BGSU Ethics Bowl team prepares for nationals
BOWLING GREEN, O.—Should the Brazilian government flood a valley to create a hydroelectric power plant that will displace thousands of indigenous people? Should it be legal for avatars in the Second Life virtual world to have child cybersex?
Thorny moral questions such as these were among the issues tackled by Bowling Green State University’s Ethics Bowl team at the Upper Midwest Regional Intercollegiate Ethics Bowl, held Nov. 13 at Harper College. Their responses earned them a ticket to the national competition to be held this March in Cincinnati.
Sixteen teams from 14 colleges and universities competed in the bowl, which is sponsored by the national Association for Practical and Professional Ethics. Just after Labor Day, the association posted a set of 15 cases, drawn from issues reported in the media. Students had to prepare arguments for every case, not knowing which they would be asked to address.
At the November Ethics Bowl, the seven BGSU participants competed as two teams. They debated over two cases in each of three matches. The panel of judges is made up of faculty members, lawyers, doctors, psychologists and other professionals.
The program is in its second year at BGSU. Coached by Dr. Ian Young, a lecturer in philosophy; along with Bradley Gabbard, a doctoral student and instructor in philosophy from Cincinnati; and Nicholas Sars, a philosophy graduate student from San Luis Obispo, Calif., team members come from varied majors.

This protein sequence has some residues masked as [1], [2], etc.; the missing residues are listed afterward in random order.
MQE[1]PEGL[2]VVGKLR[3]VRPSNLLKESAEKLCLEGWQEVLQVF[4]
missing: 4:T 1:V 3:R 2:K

“It’s not just for philosophy majors,” Young said. “It originated as a way of getting engineering students at the Illinois Institute of Technology to think more deeply about the ethical implications of their profession, and it took off from there.”
The team includes three philosophy majors: Chelsea Fuller, a junior from Weston; Courtney Steinman, a senior from Toledo, and Scot Hites, a sophomore from Oak Harbor; psychology major Matthew Shadrake, a junior from North Olmstead; political science major Thomas Cunningham, a junior from Ringoes, N.J.; business administration major Nicole Lepore, a sophomore from Chesterfield, Mich.; and Courtney Hutton, a sophomore from Dayton double majoring in film production and Spanish.
“We plan to combine members of both teams to make up the team that we will take to the nationals,” Young said.
(Posted December 07, 2010 )
Updated: 12/02/2017 01:07AM